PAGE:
Fascinating autobiography by J.G. Ballard (author of Crash and High-Rise). From his early years in Shanghai, being interred during the war, through family life and tragedy, to his success as an author, this book is a great read from start to finish. Ballard's easy, affable manner comes through as he narrates his own story. There are some incredible events detailed here that hint towards the inspiration for his novels. ...more
Dec 16, 2017 rated it really liked it
What a delightful person.
Aug 27, 2013 rated it it was amazing
The act of telling a story well can be at least as interesting as any well-told story. In autobiography there is the story, but there is also the performance - you can't change the facts (very much) but you do have to decide how you will perform your life for your audience. Ballard makes a good show of it.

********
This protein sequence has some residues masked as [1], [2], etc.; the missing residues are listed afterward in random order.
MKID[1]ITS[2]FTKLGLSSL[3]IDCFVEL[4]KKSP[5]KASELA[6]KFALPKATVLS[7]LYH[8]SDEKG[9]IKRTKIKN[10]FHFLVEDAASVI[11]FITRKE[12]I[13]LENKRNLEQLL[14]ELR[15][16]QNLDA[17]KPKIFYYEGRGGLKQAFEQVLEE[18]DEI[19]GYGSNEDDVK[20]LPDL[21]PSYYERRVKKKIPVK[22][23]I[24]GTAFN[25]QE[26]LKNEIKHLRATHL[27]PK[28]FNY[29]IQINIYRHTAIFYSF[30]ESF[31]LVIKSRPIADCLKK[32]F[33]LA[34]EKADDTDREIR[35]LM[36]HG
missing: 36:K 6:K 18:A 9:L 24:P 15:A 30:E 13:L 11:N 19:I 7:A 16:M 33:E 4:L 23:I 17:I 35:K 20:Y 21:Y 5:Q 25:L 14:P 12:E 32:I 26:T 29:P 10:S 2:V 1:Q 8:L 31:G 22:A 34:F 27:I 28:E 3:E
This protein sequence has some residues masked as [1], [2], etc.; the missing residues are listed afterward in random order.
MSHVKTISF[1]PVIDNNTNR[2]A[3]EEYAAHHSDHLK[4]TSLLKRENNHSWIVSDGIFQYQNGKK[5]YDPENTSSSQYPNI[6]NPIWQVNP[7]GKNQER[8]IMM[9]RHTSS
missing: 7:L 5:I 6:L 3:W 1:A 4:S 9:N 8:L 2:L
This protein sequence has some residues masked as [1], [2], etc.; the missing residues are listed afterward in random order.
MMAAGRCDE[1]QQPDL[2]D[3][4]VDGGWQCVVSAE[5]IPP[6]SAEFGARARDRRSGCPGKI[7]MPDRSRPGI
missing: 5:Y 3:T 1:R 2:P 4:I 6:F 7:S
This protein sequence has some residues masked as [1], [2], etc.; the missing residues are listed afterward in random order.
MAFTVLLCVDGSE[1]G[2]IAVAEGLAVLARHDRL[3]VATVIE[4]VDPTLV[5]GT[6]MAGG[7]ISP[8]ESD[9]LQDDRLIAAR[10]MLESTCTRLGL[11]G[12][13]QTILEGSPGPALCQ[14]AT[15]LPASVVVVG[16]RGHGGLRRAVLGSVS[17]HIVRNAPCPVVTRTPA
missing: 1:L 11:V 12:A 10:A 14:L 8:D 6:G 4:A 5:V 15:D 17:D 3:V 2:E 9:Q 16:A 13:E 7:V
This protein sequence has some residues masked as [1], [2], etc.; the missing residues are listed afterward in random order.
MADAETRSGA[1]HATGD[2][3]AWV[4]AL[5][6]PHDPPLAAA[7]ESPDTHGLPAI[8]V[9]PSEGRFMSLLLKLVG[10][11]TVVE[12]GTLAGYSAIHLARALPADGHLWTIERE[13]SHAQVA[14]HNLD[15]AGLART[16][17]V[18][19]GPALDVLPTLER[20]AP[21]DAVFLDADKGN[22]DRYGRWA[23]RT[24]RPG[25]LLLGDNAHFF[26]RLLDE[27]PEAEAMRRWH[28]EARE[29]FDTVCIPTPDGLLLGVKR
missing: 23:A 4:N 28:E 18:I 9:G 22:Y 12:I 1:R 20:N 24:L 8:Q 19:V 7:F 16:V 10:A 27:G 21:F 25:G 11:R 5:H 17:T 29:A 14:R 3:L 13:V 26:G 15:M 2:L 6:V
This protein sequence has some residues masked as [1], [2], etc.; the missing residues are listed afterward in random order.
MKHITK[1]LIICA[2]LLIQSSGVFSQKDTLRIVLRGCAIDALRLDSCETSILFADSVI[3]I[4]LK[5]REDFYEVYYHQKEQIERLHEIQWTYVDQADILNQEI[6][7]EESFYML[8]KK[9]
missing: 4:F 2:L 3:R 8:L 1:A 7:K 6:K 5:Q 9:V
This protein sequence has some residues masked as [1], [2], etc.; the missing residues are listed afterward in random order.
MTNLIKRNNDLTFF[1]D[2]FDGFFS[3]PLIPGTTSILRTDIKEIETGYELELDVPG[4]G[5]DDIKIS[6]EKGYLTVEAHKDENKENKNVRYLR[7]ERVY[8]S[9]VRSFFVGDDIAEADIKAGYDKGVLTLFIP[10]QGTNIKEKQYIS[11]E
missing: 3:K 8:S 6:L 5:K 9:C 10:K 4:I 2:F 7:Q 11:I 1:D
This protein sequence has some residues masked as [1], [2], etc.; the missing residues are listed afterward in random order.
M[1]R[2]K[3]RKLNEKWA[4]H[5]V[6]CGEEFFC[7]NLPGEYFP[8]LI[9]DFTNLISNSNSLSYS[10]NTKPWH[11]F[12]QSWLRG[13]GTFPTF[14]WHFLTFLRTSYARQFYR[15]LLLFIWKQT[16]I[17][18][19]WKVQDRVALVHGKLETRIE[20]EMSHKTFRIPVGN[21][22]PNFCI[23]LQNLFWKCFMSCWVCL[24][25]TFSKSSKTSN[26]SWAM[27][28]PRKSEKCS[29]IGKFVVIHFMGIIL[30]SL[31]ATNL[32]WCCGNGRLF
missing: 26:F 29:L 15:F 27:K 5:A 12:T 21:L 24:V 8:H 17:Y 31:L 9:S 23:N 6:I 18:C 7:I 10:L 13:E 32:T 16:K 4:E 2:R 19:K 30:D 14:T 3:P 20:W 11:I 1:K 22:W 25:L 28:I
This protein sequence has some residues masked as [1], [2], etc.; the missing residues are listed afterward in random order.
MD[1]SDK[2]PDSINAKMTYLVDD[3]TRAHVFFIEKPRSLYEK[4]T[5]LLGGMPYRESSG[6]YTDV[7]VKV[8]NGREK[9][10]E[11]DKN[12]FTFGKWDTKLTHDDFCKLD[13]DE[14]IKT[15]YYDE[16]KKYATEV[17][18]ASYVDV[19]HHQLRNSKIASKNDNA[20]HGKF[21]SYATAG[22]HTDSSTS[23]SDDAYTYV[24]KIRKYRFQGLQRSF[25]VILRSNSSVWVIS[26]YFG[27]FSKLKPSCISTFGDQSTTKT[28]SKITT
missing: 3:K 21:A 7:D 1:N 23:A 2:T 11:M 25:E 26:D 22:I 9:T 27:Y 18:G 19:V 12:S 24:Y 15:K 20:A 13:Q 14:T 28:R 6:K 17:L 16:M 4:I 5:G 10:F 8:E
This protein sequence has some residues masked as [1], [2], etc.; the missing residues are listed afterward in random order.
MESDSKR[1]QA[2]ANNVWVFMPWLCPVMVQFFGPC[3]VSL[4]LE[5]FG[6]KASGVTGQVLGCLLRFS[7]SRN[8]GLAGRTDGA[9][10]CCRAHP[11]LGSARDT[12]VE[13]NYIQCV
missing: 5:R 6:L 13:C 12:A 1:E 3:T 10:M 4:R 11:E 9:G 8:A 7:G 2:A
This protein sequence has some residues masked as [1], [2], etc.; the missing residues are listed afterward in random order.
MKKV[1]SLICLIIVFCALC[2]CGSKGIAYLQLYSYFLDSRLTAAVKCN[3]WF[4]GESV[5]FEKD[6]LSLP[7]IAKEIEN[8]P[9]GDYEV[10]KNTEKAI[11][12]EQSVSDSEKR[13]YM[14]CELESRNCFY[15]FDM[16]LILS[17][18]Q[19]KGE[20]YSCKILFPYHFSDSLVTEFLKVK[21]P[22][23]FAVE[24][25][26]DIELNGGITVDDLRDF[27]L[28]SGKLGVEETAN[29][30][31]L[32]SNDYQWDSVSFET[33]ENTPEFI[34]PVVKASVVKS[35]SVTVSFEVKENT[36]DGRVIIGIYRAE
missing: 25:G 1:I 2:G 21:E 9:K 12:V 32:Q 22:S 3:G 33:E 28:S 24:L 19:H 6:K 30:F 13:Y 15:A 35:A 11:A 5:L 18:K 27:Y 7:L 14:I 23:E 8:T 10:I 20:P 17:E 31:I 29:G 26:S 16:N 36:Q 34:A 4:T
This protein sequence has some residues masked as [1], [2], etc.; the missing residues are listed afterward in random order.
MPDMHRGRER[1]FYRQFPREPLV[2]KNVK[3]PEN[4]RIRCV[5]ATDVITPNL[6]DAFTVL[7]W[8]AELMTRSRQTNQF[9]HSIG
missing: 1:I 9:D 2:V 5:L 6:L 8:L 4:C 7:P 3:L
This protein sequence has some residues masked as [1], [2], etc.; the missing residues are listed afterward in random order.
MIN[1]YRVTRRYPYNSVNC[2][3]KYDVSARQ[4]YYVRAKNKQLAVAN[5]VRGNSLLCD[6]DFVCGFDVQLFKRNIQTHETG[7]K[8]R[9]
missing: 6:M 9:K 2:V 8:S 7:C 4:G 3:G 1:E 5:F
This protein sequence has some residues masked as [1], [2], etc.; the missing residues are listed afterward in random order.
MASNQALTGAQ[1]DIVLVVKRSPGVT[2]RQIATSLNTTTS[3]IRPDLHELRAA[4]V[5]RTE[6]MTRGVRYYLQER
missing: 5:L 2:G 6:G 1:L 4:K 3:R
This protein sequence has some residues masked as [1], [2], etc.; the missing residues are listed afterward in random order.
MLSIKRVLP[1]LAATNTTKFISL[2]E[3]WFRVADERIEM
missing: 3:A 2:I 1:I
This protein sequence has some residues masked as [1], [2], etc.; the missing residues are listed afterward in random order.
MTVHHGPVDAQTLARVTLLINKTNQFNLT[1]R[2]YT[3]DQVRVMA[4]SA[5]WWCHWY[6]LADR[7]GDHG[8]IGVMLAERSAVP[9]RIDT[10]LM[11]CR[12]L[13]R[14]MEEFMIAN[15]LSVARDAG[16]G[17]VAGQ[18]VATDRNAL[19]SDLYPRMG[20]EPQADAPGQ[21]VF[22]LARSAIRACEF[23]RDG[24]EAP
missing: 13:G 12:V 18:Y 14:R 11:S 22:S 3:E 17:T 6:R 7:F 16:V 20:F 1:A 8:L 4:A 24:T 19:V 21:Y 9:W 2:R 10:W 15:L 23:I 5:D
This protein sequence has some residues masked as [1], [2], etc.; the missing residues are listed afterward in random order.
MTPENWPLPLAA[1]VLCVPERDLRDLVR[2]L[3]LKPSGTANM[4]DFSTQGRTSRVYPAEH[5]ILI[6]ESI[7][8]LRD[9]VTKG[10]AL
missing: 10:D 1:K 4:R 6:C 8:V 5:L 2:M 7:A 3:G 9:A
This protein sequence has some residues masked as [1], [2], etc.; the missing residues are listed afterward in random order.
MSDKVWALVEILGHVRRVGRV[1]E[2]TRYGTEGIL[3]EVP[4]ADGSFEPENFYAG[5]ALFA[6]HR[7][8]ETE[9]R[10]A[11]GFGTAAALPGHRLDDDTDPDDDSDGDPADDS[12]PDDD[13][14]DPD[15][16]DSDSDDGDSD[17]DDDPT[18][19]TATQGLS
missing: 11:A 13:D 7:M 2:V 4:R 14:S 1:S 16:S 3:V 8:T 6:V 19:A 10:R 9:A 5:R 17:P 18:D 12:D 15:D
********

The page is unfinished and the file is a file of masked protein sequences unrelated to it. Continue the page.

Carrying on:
I have never seen Empire of the Sun or Crash nor read any of J. G. Ballard's books. I had no prior interest in or awareness of his existence, outside of being aware of Empire of the Sun and ass
Felicity Terry
Whilst not a big fan of memoirs/autobiographies in general I did enjoy Empire Of The Sun and so had a passing interest in this author.

The child of British parents living in Shanghai, JG (James 'Jim') Ballard spent his formative years incarcerated in a Japanese prisoner of war camp which having read this obviously informed much of his 1984 novel.

Essentially chronicling his experiences between 1930 and 2007. Whilst for myself, having read Empire Of The Sun, there was very little new to learn of hi
William Koon
Mar 14, 2013 rated it really liked it
A marvelous work tracing much of Ballard's remarkable journey as a writer and a human being. Of course, the first part when he is a Japanese POW near Shanghai is the most important part of the work. He writes through a child's eyes and does it wonderfully. You feel as the child, not as someone looking down on a a child or looking back as an adult.

Equally fine is his description of post WWII England as a bleak and dreary landscape of people and ideas. I know know of no better portrait of a "defe
Charles Dee Mitchell